A Voice for Those Who Can't Speak

Author: Kacey Hengesbach

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This year over 1,000 Notre Dame students traveled on nineteen charter buses from South Bend to Washington D.C. to join with over 100,000 other people for the 45th annual March for Life. If you don't know anything about the pro-life movement and aren't familiar with the March for Life, here's a quick run down:

The March for Life started because of the passing of the Roe v. Wade court ruling which made abortion legal. Since then, activists have been rallying on the anniversary of that court ruling with the hope that someday the Supreme Court will overturn Roe v. Wade and make abortion illegal again. The activists do this, not because they oppose women, but because they believe that every life is sacred from conception until death and that ultimately, women deserve better than to have pregnancy be the reason that they can't accomplish their dreams. For pro-lifers, the dream is of a world in which life is celebrated, no matter how or when it is started and that human beings, no matter their age, are treated with the utmost dignity and respect. The March is a peaceful rally and has speakers from many different walks of life that lay testament to what the pro-life movement means to them.

Luckily, Notre Dame has one of the largest and most active Pro-Life clubs in the country and club members spend their time outside of classes volunteering at a variety of organizations and events that are meant to help celebrate life at every step from conception until natural death. People who love children and volunteer to babysit for single mothers or families who are in a financial crisis. Other people who love party planning and shopping throw baby showers for mothers in the South Bend area who can't afford to buy items for their babies. Other people who love to hear the stories of the elderly volunteer at the local nursing home to play bingo.  Some people with a knack for communicating with those who might have a developmental disorder share their time volunteering with local organizations such as Hannah & Friends, who care for those with special needs. Being pro-life is much more than just being anti-abortion, and Notre Dame's Pro-Life club truly embraces that.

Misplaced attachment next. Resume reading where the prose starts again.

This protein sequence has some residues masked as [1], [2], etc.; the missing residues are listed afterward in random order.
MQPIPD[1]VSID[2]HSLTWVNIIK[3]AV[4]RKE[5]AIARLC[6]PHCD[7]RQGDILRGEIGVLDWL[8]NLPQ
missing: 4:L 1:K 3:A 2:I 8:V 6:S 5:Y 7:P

It is because of leaders in the Pro-Life club that all 1,000 of us could make it to D.C. as they are the ones who plan the trip and subsidize the cost so that students can travel and stay in D.C. for an unbelievably low cost. This year was my third year going to the March with Notre Dame and the pride in walking alongside people for what you believe is right still hasn't worn off. It is truly incredible to stand as one of a crowd that large and to know that everyone is unified in their reason for being there. Despite our common goal, the people who participate in the walk are remarkably diverse. From atheists to feminist groups and orders of religious sisters, all strive to achieve the same purpose - the overturn of Roe v. Wade. It is such a beautiful and joyful group of people to be around. Participating in a political rally is such a great opportunity to have, and I feel blessed to live in a country where it is legal, even encouraged, to voice your opinions and speak out for what you believe. 

I strongly encourage you to participate in speaking up for what you believe is right, and I know that at Notre Dame it is easy to find a way to do that. Take advantage of our freedom of speech and be a voice for those who can't speak for themselves.